So like bdickens suggested I definitely believe exposure therapy is the solution. Busking solo is a perfect and easy way to get exposure. It doesnt depend on getting every band member’s schedule lined up and a set can last as long as you want. I used to be deathly afraid of karaoke. There’s no way I would do it (except maybe that once with a huge group of drunk friends). Now after so much practice on vocals, and singing while playing in an amateur band, and busking with vocals and doing singing solo open mics, finally to me, karaoke is no big deal at all, there’s no anxiety at all, when singing songs I know how to sing. The crowd at a bar is a mild audience for the nerves, compared to being out there in broad daylight with families walking by while playing on the street.

    The only other thing that remotely comes close to also being a solution, is to practice so much that literally one hand can be making a sandwich while the other hand is playing. I dont think most amateurs ever get there because from what I can tell from other musicians I see, very few people have the discipline to practice the same song x3 in a row, three times a day, every day for six+ months, which apparently is what it takes, doing it that way. Even then, it’s better to practice harder than the actual gig, for example, practice at a tempo 20% faster than normal, etc. Like the athlete advice says, train under more difficult circumstances. Then playing the song at normal tempo will seem easy. I did this +20% tempo thing for learning a couple specific songs and it worked for me on those with the amateur band, I didnt mess up from nerves, I felt much more comfortable playing at the song tempo (which to me felt so much slower in comparison).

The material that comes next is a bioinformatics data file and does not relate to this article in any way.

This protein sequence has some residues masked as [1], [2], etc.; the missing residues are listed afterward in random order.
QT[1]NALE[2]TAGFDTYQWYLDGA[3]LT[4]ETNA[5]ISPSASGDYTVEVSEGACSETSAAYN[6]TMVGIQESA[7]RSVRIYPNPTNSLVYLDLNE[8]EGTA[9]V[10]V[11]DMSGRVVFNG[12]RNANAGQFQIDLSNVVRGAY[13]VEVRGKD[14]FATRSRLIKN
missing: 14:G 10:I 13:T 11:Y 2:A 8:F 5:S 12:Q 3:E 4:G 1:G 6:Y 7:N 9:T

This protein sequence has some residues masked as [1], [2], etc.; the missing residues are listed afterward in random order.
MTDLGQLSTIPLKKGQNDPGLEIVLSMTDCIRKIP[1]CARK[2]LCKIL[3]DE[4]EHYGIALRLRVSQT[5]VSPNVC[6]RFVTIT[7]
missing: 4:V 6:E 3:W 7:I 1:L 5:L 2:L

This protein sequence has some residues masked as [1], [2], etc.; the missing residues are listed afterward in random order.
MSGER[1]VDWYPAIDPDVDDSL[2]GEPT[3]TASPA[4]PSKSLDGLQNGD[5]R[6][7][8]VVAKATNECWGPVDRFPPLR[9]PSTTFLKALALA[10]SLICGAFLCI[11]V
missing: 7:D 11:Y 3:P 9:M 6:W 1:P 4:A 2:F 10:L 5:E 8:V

One more horror story from amateur band. The previous lead guitarist (who I never met), supposedly had so much anxiety that he could only play while sitting behind the amps and the PA stands, to be totally out of sight of the audience. The amateur band of course didnt do anything to help him with his problem other than give him cheese ball mental tricks like “just pretend they aren’t there” (how ridiculous and lame is that ‘advice’). When I heard those stories it bummed me out, because that’s why he left the band, he couldn’t take the pressure, and the band didn’t help like they should and could have. A messed up situation, if he was never able to continue in music because of that.

    I'm an intermediate student of Metal Method. I play seitannic heavy metal. All Kale Seitan! The glutens will be eaten with relish!
    And on the Seventh Day, Mustaine said: ∇ ⨯ E = - ∂B / ∂t ; and there was Thrash; and it had a ♭3; and it was good.

  • #22138


    Exposure therapy definitely. My advice is probably more for an egomaniac haha.. which I can be some.. well.. a lot of the times.  😀 But nevertheless, it’s pretty much all psychological, just can’t let the psychological effect the physical.

    Bring hair metal back!

  • #22141